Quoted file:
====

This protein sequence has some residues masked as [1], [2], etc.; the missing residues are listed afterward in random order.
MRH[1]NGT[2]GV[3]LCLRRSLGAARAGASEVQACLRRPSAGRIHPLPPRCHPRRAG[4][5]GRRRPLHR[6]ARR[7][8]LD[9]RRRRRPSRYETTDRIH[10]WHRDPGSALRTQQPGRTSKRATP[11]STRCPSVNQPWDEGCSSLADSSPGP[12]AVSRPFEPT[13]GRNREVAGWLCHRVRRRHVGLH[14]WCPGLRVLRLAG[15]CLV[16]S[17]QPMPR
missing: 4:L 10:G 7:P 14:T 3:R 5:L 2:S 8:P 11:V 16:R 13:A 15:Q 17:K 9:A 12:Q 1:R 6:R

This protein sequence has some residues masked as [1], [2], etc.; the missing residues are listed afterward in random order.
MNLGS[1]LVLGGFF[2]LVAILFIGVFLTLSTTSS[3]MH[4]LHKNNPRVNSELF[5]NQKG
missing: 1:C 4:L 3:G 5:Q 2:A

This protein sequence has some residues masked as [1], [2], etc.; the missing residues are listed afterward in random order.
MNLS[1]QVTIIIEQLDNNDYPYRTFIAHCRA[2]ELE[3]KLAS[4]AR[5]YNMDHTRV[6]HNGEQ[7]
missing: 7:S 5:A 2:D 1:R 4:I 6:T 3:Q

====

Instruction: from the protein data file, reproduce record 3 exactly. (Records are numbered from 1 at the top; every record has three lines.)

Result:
This protein sequence has some residues masked as [1], [2], etc.; the missing residues are listed afterward in random order.
MNLS[1]QVTIIIEQLDNNDYPYRTFIAHCRA[2]ELE[3]KLAS[4]AR[5]YNMDHTRV[6]HNGEQ[7]
missing: 7:S 5:A 2:D 1:R 4:I 6:T 3:Q